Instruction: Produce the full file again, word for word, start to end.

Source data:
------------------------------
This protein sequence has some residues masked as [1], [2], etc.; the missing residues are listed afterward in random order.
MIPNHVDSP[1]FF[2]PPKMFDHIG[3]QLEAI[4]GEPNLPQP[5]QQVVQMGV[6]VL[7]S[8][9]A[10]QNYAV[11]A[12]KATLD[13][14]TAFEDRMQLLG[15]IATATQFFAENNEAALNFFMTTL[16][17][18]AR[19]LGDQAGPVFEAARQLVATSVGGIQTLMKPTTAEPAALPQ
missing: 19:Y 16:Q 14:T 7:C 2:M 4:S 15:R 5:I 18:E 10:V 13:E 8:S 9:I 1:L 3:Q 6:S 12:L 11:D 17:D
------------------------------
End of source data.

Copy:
This protein sequence has some residues masked as [1], [2], etc.; the missing residues are listed afterward in random order.
MIPNHVDSP[1]FF[2]PPKMFDHIG[3]QLEAI[4]GEPNLPQP[5]QQVVQMGV[6]VL[7]S[8][9]A[10]QNYAV[11]A[12]KATLD[13][14]TAFEDRMQLLG[15]IATATQFFAENNEAALNFFMTTL[16][17][18]AR[19]LGDQAGPVFEAARQLVATSVGGIQTLMKPTTAEPAALPQ
missing: 19:Y 16:Q 14:T 7:C 2:M 4:S 15:R 5:I 18:E 10:V 13:E 8:S 9:I 1:L 3:Q 6:S 12:L 11:D 17:D